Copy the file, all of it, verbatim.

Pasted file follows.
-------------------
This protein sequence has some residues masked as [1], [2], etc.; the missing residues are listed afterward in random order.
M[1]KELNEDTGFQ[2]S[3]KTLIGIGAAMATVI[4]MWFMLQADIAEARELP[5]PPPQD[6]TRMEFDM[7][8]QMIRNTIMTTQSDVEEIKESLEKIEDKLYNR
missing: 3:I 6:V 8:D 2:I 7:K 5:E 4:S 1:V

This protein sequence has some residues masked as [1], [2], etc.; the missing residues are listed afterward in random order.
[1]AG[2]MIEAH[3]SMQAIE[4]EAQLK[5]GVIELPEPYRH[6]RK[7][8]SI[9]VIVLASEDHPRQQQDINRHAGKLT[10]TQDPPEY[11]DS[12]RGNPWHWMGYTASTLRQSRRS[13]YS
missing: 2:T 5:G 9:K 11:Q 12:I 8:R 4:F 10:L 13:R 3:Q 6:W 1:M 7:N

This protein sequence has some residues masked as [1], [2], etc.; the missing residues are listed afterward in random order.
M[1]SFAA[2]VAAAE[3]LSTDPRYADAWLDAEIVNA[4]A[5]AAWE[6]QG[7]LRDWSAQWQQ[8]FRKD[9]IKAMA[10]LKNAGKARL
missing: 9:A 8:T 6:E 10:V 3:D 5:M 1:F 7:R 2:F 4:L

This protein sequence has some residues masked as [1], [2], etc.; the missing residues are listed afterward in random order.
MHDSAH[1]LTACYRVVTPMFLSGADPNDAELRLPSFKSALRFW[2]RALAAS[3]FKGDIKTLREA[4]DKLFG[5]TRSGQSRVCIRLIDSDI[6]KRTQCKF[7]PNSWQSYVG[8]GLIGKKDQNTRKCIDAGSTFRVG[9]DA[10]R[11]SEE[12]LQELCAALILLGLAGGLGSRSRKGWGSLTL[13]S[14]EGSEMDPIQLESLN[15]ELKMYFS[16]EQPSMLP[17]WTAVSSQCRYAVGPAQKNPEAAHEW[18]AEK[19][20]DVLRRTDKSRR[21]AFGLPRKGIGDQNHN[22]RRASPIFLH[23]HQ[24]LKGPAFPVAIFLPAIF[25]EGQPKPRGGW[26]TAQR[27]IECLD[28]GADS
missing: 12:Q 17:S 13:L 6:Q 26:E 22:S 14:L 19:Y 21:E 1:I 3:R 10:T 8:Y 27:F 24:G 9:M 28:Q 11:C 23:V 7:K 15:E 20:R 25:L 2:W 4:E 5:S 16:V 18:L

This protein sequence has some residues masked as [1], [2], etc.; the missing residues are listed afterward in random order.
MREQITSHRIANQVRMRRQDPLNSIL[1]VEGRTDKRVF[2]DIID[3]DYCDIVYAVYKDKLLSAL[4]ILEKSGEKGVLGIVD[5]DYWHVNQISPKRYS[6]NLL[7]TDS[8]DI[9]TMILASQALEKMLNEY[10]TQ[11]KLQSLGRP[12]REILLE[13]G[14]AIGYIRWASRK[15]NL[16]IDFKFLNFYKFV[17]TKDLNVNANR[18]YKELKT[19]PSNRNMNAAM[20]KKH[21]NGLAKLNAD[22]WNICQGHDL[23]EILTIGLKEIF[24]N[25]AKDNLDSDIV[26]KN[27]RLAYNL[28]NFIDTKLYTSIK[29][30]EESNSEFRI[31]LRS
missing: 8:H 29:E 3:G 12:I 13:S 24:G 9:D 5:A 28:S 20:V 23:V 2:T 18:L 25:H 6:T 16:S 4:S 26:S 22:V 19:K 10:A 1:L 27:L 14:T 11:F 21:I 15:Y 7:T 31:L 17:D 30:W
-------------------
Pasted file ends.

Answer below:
This protein sequence has some residues masked as [1], [2], etc.; the missing residues are listed afterward in random order.
M[1]KELNEDTGFQ[2]S[3]KTLIGIGAAMATVI[4]MWFMLQADIAEARELP[5]PPPQD[6]TRMEFDM[7][8]QMIRNTIMTTQSDVEEIKESLEKIEDKLYNR
missing: 3:I 6:V 8:D 2:I 7:K 5:E 4:S 1:V

This protein sequence has some residues masked as [1], [2], etc.; the missing residues are listed afterward in random order.
[1]AG[2]MIEAH[3]SMQAIE[4]EAQLK[5]GVIELPEPYRH[6]RK[7][8]SI[9]VIVLASEDHPRQQQDINRHAGKLT[10]TQDPPEY[11]DS[12]RGNPWHWMGYTASTLRQSRRS[13]YS
missing: 2:T 5:G 9:K 11:Q 12:I 8:R 4:F 10:L 13:R 3:Q 6:W 1:M 7:N

This protein sequence has some residues masked as [1], [2], etc.; the missing residues are listed afterward in random order.
M[1]SFAA[2]VAAAE[3]LSTDPRYADAWLDAEIVNA[4]A[5]AAWE[6]QG[7]LRDWSAQWQQ[8]FRKD[9]IKAMA[10]LKNAGKARL
missing: 9:A 8:T 6:E 10:V 3:D 5:M 1:F 7:R 2:F 4:L

This protein sequence has some residues masked as [1], [2], etc.; the missing residues are listed afterward in random order.
MHDSAH[1]LTACYRVVTPMFLSGADPNDAELRLPSFKSALRFW[2]RALAAS[3]FKGDIKTLREA[4]DKLFG[5]TRSGQSRVCIRLIDSDI[6]KRTQCKF[7]PNSWQSYVG[8]GLIGKKDQNTRKCIDAGSTFRVG[9]DA[10]R[11]SEE[12]LQELCAALILLGLAGGLGSRSRKGWGSLTL[13]S[14]EGSEMDPIQLESLN[15]ELKMYFS[16]EQPSMLP[17]WTAVSSQCRYAVGPAQKNPEAAHEW[18]AEK[19][20]DVLRRTDKSRR[21]AFGLPRKGIGDQNHN[22]RRASPIFLH[23]HQ[24]LKGPAFPVAIFLPAIF[25]EGQPKPRGGW[26]TAQR[27]IECLD[28]GADS
missing: 12:Q 17:S 13:L 6:Q 26:E 22:S 14:L 19:Y 21:E 1:I 3:R 10:T 8:Y 27:F 24:G 9:M 28:Q 11:C 23:V 7:K 15:E 20:R 25:L 2:W 4:E 5:S 16:V 18:L

This protein sequence has some residues masked as [1], [2], etc.; the missing residues are listed afterward in random order.
MREQITSHRIANQVRMRRQDPLNSIL[1]VEGRTDKRVF[2]DIID[3]DYCDIVYAVYKDKLLSAL[4]ILEKSGEKGVLGIVD[5]DYWHVNQISPKRYS[6]NLL[7]TDS[8]DI[9]TMILASQALEKMLNEY[10]TQ[11]KLQSLGRP[12]REILLE[13]G[14]AIGYIRWASRK[15]NL[16]IDFKFLNFYKFV[17]TKDLNVNANR[18]YKELKT[19]PSNRNMNAAM[20]KKH[21]NGLAKLNAD[22]WNICQGHDL[23]EILTIGLKEIF[24]N[25]AKDNLDSDIV[26]KN[27]RLAYNL[28]NFIDTKLYTSIK[29][30]EESNSEFRI[31]LRS
missing: 8:H 29:E 3:G 12:I 13:S 24:G 9:D 5:A 28:S 20:V 23:V 2:T 18:L 25:H 6:T 16:S 4:S 26:S 22:V 19:K 10:A 1:L 27:L 14:T 11:F 21:I 15:Y 7:T 31:L 17:D 30:W